Is It Ever Ok to Put an Innocent Person to Death? One Judge Thinks So.

Apparently it is acceptable to put an innocent person to death, sometimes.  While I accept that some abnormal people would think this ok, I was astonished to learn that a "blogging judge" pontificated his agreement with the idea.  

In a recent blog post, the ABA Journal reports that United States District Judge Richard Kopf says that he "accepted the risk of condemning an innocent to die when he became a federal judge in 1992." Judge Kopf then takes the otherwise benign statement further.  After asking himself what he would do if he knew a defendant facing the death penalty to be factually innocent he makes this statement: “I do know this: I would move heaven and earth to stop the execution, but I would not play games with the law to do so,” Kopf says.

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Play games with the law? By that it is assumed he means he would follow the law to a tee regardless of the consequences (in this case, damning an innocent person to death).  The ABA Journal states that Judge Kopf "goes on to elaborate on three situations in which he would probably uphold the death penalty for a petitioner who is factually innocent of murder but has no federal legal remedy available to stop the execution."

  • The first: When precedent compels such a result. “For example,” he says, “should the Supreme Court hold that factual innocence is not cognizable as a ‘stand alone,’ federal claim, I would follow that precedent.”
  • The second: When he knows the petitioner could resort to a fair and speedy pardon process before the execution.
  • The third: When the petitioner “sat on his rights” and contributed to the absence of a legal remedy to address factual innocence.

Judge Kopf provides his three reasons to uphold the death penalty for an innocent person and I have three reasons why his position is utterly wrong.

First, it is obvious Judge Kopf's first reason is predicated on the legal philosophy that like cases should be decided in like manner, that precedent and stare decisis are immovable tenants of American jurisprudence.  I agree that in most scenarios like cases should be decided in a like manner; that is, if the Supreme Court says something and a later case is on point, than the later case should follow whatever the Supreme Court said.  But there has always existed an exception to this theory of jurisprudence -- that later cases could choose not to follow prior cases if doing so would be contrary to current public policy.  Put another way, if the reasons for an old rule (the policy) no longer apply today, then the rule can be said to no longer apply. In the case of Dred Scott the Supreme Court in 1857 held, in sum, that since African American peoples were deemed property in the past then there was no recourse except to think of them as property going forward.  Well, that idea was based on the prejudicial belief that white people were superior, an idea that has no legal basis today.  So, hypothetically, if the 13th Amendment (outlawing slavery) was never passed, courts today could choose not to follow the case of Dred Scott because the rationale (policy that whites were superior) no longer applies in today's society. Applied to the death penalty hypothetical, a judge could choose not to follow an older Supreme Court case because today we do not accept the policy that it is ok to put to death an innocent person. It is a rare way of arguing a legal possession but a valid one nevertheless.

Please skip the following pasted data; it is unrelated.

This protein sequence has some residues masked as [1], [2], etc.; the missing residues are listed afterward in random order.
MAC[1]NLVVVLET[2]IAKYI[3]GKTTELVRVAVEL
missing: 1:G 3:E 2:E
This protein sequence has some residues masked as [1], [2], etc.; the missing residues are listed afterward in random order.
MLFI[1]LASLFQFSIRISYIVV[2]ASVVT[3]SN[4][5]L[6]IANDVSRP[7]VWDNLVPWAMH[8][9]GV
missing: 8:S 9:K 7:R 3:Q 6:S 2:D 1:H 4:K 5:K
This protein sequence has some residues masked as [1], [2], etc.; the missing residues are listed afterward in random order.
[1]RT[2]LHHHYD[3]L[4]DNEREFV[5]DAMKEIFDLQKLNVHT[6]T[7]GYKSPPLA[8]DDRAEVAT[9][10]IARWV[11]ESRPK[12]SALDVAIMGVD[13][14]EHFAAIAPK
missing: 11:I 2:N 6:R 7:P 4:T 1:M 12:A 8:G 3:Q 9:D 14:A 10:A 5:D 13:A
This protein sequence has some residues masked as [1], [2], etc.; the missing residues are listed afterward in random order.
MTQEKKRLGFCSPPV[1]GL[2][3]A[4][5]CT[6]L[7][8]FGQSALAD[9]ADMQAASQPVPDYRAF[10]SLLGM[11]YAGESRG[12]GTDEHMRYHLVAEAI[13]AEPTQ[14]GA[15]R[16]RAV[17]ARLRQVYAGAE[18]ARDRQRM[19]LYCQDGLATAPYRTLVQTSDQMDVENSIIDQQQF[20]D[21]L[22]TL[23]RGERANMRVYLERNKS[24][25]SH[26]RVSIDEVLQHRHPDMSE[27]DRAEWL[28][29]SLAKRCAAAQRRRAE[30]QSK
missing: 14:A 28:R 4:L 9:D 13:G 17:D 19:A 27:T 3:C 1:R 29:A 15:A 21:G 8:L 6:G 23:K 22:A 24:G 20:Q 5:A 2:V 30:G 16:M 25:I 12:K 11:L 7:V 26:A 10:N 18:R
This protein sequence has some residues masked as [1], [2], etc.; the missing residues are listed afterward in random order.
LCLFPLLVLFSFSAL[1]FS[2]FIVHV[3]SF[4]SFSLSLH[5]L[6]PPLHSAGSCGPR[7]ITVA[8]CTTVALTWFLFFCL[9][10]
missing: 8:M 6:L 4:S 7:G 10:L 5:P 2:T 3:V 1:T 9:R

Second, the pardon process is entirely unpredictable and is more often than not motivated by political reasons and ulterior motives not tied to the morality of putting to death an innocent person.  Therefore, for Judge Kopf to rely on this sounds, to me, like a way of sweeping his own conscious under the rug. That is, by passing the buck he could hold to his traditionalist view of the law while at the same time claiming that eventually the death row defendant would get justice.  That is quite a gamble, one that I am not comfortable with as viable option.

Third, Judge Kopf boldly rests his stance on the belief that perhaps the defendant was to blame for receiving the death penalty by "sitting on his rights."  What Judge Kopf fails to remember is that a criminal defendant never has the legal obligation to do anything at his/her trial.  The burden of proof always remains with the government and the accused has the absolute right to remain silent, even if that means to not present a defense.  Judge Kopf seems to believe that it is the defendant's obligation to prove himself innocent, to show why he should not get the death penalty.  This to me evidences the disconnect Judge Kopf may have with reality.

Of course the only way to ensure a factually innocent person never receives the death penalty is to outlaw the death penalty.  Otherwise, there will always be the chance of putting to death someone who did not commit the crime.  Since the death penalty is here to stay (for now) we must all ask ourselves what is the acceptable rate of innocent persons being put to death because everyone knows our system is not perfect and the unthinkable will happen.